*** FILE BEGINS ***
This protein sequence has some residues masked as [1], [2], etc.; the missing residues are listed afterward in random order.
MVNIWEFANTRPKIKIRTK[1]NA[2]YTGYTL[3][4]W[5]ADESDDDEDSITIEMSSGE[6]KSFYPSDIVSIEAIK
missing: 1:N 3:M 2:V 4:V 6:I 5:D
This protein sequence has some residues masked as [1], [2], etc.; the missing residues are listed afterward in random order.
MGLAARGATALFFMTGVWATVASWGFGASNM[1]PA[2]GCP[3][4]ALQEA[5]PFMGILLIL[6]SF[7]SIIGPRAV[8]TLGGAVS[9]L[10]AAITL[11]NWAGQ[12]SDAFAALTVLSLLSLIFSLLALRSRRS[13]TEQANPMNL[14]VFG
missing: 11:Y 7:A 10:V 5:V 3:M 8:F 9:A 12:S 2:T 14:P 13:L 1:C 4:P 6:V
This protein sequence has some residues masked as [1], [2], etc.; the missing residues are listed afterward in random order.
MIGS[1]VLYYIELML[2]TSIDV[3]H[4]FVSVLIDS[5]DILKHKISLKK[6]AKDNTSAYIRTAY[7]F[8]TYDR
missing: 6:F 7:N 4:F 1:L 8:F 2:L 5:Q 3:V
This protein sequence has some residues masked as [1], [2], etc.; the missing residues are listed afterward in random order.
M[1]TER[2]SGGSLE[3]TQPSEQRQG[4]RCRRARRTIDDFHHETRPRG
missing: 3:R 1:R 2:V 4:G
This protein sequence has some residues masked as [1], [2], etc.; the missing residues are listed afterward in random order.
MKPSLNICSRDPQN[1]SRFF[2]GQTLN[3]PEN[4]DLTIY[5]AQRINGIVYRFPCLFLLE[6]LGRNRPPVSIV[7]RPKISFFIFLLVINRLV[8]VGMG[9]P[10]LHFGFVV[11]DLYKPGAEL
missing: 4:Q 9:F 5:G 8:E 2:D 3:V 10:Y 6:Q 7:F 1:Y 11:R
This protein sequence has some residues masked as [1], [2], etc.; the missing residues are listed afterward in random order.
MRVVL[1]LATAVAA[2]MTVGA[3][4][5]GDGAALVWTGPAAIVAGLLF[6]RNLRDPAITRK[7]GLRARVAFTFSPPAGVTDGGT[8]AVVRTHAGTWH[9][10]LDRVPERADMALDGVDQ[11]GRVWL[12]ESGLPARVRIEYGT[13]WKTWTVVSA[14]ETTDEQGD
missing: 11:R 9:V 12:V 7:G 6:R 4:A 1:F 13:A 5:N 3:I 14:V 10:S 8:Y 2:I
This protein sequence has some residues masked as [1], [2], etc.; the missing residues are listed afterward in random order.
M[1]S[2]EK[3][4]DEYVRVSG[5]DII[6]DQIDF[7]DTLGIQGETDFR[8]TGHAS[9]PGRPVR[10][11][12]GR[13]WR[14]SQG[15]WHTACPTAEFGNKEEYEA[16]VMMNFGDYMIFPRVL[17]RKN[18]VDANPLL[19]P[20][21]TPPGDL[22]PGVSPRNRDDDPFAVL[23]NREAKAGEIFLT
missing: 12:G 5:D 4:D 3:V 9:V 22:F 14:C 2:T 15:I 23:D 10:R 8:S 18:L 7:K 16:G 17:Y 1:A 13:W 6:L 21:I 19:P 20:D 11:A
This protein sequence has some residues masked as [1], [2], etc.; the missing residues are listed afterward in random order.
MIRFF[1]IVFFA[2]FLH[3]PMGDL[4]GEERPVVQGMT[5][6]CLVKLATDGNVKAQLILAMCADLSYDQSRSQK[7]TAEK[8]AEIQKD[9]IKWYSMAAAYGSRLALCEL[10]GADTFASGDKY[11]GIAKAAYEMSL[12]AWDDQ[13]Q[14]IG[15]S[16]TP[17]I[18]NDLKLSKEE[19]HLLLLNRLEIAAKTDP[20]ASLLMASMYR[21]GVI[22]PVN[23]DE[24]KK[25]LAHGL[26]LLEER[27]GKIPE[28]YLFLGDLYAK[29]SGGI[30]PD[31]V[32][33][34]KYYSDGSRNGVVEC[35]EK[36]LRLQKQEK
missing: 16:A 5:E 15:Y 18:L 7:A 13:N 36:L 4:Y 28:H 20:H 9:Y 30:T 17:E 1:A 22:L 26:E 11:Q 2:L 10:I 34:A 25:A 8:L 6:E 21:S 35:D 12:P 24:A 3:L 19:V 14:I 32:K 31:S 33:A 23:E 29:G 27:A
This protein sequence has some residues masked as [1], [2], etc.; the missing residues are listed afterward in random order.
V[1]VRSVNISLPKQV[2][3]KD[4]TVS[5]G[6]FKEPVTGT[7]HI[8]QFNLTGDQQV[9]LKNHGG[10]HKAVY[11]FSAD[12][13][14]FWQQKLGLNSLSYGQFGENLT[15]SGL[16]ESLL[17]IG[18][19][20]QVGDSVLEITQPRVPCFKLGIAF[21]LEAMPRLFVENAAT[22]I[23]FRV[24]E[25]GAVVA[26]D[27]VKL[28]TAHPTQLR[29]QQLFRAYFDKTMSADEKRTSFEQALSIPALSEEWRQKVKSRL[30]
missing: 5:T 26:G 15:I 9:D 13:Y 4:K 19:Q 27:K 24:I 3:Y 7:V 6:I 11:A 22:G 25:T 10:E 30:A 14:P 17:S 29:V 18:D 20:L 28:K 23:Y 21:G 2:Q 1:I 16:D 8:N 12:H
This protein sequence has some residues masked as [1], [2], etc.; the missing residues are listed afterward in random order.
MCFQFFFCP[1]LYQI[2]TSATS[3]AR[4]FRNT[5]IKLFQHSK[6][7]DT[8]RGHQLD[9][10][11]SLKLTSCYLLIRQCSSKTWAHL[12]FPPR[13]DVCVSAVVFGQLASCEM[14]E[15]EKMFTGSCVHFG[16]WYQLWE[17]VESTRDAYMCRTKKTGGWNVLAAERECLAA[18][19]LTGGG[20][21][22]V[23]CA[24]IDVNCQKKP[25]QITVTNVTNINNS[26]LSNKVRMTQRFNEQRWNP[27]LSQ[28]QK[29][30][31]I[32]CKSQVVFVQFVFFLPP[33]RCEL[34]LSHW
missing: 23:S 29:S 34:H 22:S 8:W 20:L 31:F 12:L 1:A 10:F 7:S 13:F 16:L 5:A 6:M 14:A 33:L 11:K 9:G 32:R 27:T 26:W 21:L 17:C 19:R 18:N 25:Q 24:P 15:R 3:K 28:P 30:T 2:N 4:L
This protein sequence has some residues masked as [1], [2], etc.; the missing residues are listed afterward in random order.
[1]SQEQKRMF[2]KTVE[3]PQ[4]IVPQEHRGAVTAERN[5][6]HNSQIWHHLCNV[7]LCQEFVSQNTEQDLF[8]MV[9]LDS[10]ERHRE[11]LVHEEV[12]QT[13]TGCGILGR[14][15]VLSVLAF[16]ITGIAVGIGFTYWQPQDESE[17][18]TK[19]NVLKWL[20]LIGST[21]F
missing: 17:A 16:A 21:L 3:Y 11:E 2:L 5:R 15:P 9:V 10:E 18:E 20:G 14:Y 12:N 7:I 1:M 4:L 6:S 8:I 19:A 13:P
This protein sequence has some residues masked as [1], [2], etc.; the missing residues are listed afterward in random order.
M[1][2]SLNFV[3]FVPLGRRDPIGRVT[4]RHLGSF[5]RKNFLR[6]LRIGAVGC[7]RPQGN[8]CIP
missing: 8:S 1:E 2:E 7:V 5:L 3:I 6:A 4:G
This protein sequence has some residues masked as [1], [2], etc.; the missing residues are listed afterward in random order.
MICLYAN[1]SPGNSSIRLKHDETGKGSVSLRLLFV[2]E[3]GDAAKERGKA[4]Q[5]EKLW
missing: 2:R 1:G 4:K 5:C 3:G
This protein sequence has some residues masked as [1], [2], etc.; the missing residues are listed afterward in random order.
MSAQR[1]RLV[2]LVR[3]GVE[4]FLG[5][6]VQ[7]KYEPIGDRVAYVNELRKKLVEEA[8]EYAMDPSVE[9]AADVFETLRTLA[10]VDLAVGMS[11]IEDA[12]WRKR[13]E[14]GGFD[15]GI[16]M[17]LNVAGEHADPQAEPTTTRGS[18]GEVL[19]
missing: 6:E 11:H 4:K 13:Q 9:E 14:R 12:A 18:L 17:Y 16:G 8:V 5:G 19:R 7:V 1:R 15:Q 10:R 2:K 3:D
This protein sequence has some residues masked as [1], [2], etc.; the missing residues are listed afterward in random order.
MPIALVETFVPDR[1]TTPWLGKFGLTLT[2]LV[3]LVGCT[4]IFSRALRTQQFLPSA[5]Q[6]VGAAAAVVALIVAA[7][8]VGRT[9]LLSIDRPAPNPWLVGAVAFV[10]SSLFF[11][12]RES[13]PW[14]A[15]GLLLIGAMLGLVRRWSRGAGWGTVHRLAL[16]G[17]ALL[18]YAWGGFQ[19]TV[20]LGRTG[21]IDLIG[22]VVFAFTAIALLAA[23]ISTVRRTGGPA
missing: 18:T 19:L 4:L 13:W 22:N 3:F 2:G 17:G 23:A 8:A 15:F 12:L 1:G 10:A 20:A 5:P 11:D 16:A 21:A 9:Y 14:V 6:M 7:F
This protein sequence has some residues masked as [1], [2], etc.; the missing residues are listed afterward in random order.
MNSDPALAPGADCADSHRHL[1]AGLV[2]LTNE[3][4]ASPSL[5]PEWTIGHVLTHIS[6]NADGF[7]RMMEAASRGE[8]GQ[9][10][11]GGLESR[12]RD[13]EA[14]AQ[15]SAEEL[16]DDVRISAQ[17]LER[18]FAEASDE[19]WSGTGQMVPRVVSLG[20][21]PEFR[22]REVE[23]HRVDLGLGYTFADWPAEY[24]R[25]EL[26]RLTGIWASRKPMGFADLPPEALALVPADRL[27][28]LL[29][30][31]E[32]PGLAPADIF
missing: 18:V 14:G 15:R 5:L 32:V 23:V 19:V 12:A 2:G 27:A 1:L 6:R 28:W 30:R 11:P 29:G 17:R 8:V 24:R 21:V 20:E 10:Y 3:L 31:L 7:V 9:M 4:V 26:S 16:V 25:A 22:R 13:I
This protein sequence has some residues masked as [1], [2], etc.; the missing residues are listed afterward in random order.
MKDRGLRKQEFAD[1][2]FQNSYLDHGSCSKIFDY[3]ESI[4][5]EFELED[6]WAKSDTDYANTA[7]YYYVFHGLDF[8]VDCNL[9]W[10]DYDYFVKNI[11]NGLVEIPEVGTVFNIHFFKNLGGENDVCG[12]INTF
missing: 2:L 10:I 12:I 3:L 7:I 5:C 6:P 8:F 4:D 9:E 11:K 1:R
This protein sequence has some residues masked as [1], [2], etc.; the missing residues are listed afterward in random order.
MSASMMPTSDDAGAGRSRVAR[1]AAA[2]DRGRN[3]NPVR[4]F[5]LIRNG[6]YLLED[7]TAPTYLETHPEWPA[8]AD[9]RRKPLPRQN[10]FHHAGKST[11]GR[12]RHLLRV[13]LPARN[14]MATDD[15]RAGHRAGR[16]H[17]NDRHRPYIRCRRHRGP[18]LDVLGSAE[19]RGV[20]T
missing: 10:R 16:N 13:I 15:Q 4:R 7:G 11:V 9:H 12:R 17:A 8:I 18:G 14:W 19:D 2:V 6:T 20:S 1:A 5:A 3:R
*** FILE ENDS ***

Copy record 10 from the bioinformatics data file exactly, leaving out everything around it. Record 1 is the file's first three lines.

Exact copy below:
This protein sequence has some residues masked as [1], [2], etc.; the missing residues are listed afterward in random order.
MCFQFFFCP[1]LYQI[2]TSATS[3]AR[4]FRNT[5]IKLFQHSK[6][7]DT[8]RGHQLD[9][10][11]SLKLTSCYLLIRQCSSKTWAHL[12]FPPR[13]DVCVSAVVFGQLASCEM[14]E[15]EKMFTGSCVHFG[16]WYQLWE[17]VESTRDAYMCRTKKTGGWNVLAAERECLAA[18][19]LTGGG[20][21][22]V[23]CA[24]IDVNCQKKP[25]QITVTNVTNINNS[26]LSNKVRMTQRFNEQRWNP[27]LSQ[28]QK[29][30][31]I[32]CKSQVVFVQFVFFLPP[33]RCEL[34]LSHW
missing: 23:S 29:S 34:H 22:S 8:W 20:L 31:F 12:L 1:A 10:F 7:S 13:F 16:L 5:A 6:M 14:A 33:L 11:K 9:G 32:R 27:T 26:W 21:L 17:C 19:R 18:N 25:Q 24:P 15:R 3:K 28:P 30:T 2:N 4:L